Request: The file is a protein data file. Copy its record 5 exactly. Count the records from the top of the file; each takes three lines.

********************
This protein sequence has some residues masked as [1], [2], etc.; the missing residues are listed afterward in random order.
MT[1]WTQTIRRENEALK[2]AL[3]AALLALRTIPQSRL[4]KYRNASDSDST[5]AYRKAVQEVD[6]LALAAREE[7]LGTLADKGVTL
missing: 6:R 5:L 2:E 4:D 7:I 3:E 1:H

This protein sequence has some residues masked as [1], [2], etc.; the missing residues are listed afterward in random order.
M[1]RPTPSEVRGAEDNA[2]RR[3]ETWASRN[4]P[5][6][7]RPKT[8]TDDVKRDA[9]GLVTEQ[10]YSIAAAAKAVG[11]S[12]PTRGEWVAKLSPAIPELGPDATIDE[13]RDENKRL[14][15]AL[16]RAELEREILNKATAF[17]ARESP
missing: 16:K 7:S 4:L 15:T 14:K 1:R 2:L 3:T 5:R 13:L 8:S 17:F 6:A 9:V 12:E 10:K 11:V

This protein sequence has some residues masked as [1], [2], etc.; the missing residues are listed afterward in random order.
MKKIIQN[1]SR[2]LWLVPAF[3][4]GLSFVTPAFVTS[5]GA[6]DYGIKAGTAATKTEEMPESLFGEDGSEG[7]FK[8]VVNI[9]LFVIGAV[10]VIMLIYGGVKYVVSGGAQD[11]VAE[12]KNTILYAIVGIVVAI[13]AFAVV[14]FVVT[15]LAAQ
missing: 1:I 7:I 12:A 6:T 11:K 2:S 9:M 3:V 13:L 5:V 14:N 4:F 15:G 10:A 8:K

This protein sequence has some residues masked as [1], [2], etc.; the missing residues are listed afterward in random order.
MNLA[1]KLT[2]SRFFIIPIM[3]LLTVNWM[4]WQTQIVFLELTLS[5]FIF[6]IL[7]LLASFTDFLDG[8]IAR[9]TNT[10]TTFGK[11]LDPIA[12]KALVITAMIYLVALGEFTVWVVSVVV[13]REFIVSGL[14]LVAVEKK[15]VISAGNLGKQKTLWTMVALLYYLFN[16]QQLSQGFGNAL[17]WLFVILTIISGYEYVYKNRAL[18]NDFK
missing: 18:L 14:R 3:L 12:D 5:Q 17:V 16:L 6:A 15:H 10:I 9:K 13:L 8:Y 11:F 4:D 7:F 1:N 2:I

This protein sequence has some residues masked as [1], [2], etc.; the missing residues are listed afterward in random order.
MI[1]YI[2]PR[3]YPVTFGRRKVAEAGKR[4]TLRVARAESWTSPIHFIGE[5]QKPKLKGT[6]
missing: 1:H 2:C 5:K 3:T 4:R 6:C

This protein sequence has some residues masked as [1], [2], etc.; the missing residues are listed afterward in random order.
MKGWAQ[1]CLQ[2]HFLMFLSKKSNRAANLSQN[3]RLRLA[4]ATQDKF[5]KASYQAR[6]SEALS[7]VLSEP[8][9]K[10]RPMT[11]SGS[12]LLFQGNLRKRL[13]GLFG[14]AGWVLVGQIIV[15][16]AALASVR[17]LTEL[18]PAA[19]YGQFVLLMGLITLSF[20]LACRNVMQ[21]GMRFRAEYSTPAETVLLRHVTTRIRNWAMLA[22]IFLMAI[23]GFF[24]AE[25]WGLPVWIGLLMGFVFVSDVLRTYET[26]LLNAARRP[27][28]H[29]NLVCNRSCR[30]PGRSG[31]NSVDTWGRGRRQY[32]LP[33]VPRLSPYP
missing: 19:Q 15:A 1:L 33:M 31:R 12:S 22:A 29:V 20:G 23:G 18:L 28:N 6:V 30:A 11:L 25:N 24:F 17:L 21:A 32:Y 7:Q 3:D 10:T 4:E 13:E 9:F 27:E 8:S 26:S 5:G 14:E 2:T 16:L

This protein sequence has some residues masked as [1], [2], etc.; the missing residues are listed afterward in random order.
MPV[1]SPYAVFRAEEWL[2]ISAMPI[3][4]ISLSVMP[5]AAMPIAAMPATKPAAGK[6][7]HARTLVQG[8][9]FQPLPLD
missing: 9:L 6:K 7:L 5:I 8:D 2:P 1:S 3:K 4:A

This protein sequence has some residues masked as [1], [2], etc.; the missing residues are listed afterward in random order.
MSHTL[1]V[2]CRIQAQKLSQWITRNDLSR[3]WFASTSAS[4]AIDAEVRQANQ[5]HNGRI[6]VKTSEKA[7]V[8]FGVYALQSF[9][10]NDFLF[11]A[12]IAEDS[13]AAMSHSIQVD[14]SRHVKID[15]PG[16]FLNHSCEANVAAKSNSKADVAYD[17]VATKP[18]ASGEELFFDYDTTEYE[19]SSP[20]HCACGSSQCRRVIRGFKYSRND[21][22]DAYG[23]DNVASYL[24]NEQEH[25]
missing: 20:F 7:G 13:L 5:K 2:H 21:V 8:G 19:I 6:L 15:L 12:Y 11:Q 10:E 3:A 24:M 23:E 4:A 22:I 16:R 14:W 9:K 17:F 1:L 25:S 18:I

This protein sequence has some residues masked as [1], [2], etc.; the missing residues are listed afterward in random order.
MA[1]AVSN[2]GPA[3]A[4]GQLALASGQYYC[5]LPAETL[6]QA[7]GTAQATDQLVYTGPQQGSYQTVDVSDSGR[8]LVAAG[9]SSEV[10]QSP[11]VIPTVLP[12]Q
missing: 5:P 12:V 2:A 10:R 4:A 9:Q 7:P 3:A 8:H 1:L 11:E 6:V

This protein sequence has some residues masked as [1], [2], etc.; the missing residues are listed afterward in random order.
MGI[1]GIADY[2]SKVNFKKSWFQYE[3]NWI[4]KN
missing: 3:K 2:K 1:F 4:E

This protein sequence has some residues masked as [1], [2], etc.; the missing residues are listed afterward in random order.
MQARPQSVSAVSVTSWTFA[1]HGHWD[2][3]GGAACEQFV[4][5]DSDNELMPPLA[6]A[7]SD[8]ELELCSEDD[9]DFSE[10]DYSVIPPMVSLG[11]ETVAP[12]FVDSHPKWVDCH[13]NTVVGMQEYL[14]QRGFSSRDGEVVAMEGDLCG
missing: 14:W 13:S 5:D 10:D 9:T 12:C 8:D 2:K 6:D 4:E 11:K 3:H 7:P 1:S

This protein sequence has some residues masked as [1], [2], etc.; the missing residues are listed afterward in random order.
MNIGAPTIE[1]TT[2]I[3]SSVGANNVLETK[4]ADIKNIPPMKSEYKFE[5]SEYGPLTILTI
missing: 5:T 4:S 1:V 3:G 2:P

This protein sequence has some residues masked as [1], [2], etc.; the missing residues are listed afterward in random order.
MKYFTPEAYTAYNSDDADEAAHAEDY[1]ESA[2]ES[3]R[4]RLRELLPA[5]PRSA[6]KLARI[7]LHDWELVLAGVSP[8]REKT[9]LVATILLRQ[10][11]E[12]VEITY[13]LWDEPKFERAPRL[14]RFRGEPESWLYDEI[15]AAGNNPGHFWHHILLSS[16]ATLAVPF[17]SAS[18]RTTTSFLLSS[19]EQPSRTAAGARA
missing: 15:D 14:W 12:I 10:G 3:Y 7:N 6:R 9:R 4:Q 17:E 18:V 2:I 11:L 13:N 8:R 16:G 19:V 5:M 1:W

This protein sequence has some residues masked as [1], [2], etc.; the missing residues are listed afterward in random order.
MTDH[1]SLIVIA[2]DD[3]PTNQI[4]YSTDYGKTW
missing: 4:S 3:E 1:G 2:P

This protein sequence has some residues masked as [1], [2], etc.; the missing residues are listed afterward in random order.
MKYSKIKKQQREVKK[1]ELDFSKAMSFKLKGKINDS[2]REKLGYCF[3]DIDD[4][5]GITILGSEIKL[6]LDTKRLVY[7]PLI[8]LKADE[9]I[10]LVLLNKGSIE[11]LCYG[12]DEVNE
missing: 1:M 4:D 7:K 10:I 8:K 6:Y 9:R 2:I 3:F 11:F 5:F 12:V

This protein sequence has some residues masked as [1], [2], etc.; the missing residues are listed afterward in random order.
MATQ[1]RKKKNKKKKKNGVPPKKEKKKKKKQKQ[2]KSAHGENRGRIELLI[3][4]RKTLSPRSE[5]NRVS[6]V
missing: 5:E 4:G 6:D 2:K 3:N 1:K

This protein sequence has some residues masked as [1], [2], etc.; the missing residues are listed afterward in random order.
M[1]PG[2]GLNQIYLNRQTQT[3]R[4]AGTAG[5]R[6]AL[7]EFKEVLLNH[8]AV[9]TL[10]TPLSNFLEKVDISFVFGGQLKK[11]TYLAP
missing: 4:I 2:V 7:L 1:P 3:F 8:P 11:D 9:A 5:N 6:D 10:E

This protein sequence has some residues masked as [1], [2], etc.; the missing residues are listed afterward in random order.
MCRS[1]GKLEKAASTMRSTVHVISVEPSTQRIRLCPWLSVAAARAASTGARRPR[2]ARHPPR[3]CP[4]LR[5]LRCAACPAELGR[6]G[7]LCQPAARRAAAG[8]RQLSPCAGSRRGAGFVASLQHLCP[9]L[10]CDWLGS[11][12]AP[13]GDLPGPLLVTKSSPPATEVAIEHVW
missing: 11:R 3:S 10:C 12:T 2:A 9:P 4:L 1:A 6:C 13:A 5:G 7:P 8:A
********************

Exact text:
This protein sequence has some residues masked as [1], [2], etc.; the missing residues are listed afterward in random order.
MI[1]YI[2]PR[3]YPVTFGRRKVAEAGKR[4]TLRVARAESWTSPIHFIGE[5]QKPKLKGT[6]
missing: 1:H 2:C 5:K 3:T 4:R 6:C